Post a Comment. They enjoy the power they exert over less wealthy and prominent people in the form of small wagers.
In Trading Places, the Dukes argue over whether a person is a product of his environment or heredity. They are all given to street hustler Billy Ray Valentine Murphywho has no clue as to why he is suddenly rich hours after thrown in jail for alleged attempted theft.
The Dukes mercilessly revel in witnessing Winthorpe sink into disgrace and Valentine rise in the world of commodities brokering. Directed by John Landis, Trading Places is a funny movie with plenty of laughs and an inspired story to boot.
Both men learn some things in their new environments, which is helpful in ultimately turning the tables on the Dukes. I'm sorry if I'm divulging a spoiler here, but if you haven't gotten around to checking out Trading Places in the 34 years since its release, then I don't know what to tell you.
Part of the fun is observing Winthorpe's and Valentine's well-laid plan to disrupt the Dukes' attempts to corner the orange juice market and get even filthier rich in the process. They become so rich that even their butler Coleman Elliott has his own butler. Along for the ride is Ophelia Curtisa smart prostitute who initially helps in the plot to disgrace Winthorpe and then helps him to get back on his feet.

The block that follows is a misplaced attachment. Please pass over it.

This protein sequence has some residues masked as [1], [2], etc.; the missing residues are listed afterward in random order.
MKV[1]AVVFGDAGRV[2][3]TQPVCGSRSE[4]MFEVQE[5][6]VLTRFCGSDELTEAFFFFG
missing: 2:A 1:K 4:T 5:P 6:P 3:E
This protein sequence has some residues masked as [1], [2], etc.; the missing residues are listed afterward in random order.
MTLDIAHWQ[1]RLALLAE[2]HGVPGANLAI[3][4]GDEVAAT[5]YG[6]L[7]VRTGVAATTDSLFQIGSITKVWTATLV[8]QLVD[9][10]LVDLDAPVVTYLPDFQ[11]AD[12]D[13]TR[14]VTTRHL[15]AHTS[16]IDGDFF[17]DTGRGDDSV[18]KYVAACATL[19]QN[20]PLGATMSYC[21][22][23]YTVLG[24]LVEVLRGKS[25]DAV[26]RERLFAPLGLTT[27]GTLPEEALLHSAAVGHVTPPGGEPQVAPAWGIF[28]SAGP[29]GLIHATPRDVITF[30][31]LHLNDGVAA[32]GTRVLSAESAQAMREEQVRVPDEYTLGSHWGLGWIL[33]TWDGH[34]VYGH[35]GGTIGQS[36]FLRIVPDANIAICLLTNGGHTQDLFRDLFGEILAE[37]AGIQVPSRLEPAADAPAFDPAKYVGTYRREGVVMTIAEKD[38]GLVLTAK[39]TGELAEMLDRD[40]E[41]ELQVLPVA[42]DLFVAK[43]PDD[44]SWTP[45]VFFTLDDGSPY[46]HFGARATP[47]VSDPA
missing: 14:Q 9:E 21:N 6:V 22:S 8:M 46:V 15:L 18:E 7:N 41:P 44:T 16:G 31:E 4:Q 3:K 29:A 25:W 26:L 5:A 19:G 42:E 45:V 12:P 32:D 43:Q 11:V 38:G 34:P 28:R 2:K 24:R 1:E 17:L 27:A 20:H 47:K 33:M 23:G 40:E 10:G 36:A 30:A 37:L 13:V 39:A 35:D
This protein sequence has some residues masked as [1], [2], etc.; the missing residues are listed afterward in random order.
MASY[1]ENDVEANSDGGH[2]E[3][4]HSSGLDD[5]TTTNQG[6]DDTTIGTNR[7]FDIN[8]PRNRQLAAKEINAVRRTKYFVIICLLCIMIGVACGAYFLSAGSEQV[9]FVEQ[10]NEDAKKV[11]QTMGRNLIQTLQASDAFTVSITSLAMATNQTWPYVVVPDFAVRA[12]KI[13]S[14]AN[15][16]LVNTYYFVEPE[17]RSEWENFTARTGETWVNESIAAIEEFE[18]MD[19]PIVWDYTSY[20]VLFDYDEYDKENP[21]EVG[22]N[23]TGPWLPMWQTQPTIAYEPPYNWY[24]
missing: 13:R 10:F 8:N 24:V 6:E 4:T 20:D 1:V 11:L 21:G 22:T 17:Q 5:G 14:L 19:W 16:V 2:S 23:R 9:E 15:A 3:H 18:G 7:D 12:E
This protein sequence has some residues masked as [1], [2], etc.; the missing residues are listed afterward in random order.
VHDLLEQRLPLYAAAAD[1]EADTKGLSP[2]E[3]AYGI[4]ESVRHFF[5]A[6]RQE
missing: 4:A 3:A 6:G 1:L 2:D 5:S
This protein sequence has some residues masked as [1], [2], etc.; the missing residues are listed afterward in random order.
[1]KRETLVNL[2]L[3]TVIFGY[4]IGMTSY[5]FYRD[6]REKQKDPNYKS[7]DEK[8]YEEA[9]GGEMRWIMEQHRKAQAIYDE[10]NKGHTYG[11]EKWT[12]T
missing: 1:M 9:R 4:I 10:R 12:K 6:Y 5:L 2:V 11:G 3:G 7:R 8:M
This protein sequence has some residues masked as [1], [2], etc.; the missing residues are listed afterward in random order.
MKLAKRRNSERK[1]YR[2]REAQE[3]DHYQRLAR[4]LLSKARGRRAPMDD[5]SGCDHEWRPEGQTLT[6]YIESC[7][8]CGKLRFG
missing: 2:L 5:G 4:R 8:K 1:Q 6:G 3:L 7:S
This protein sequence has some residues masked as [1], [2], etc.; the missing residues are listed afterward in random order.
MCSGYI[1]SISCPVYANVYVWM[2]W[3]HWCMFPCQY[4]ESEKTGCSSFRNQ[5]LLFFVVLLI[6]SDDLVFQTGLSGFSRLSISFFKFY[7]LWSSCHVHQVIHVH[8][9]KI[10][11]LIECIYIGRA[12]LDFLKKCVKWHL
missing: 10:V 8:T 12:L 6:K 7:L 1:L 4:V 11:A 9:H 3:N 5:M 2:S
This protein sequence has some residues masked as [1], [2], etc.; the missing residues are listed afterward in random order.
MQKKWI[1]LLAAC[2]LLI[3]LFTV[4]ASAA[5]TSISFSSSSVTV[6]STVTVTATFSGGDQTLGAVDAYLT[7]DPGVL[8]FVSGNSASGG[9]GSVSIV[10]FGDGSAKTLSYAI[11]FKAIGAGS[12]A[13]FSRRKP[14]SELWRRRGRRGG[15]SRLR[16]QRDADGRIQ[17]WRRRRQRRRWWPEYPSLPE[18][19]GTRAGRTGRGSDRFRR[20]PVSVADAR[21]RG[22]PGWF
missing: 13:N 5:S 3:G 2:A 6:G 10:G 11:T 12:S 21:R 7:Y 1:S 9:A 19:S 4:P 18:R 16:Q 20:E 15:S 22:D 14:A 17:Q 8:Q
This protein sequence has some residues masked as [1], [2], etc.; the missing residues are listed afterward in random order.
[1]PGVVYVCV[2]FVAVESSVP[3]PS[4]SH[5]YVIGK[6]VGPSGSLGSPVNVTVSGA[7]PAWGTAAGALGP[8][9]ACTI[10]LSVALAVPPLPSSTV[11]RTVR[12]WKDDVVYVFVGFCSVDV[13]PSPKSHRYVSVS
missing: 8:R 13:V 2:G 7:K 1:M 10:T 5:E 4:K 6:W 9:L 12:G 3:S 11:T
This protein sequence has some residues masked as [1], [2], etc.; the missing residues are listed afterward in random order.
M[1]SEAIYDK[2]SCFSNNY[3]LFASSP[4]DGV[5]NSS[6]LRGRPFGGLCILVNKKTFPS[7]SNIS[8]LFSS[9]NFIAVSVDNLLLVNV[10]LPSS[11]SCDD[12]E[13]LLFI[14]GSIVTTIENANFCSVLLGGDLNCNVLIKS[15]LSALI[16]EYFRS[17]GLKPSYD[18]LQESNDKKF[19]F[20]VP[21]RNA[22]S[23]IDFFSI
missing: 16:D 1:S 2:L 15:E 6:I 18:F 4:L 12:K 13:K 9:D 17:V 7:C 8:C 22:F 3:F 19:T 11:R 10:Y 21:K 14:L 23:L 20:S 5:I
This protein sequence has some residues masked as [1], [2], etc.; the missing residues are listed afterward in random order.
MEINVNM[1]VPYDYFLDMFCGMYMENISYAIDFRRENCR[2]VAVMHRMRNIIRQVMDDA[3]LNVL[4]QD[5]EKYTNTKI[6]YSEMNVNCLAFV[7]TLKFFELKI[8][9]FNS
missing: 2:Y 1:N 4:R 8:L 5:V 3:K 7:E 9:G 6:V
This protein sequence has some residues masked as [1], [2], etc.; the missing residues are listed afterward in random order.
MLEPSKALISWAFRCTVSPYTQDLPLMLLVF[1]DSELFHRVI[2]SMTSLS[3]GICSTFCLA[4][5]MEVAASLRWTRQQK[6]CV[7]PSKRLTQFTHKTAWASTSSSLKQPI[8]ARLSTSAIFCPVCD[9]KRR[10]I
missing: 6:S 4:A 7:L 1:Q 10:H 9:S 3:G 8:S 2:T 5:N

Aykroyd and Murphy are a great comic team. They play particularly opposite characters who have two things in common: intelligence and resourcefulness.
Trading Places doesn't go for obvious laughs. The butler slyly comments, "I'll be able to go to the movies A lesser comedy would exploit the racial aspects of the plot for cheap laughs, but the movie mostly avoids those and prefers to deal with the human comedy involved. Aykroyd is appropriately snooty, but not irredeemably so.
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Murphy is appropriately street-savvy, but not in your face. Trading Places doesn't have Aykroyd and Murphy hog all of the laughs.
Winthorpe's encounter with a pawn shop clerk played by Bo Diddley and Valentine's party with uncouth guests from his street days are two truly memorable sequences. Oh, and a gorilla plays an important part in turning the Dukes' world upside down.
Trading Places isn't a free-for-all. It isn't like some modern comedies, in which the movie hurls gag after gag, bodily fluid after bodily fluid, and bodily function after bodily function at you relentlessly until you go numb and don't laugh anyway.
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Trading Places takes its time, finds laughs in both small and big observations, and everyone involved in it is clearly having a great time. No comments:.
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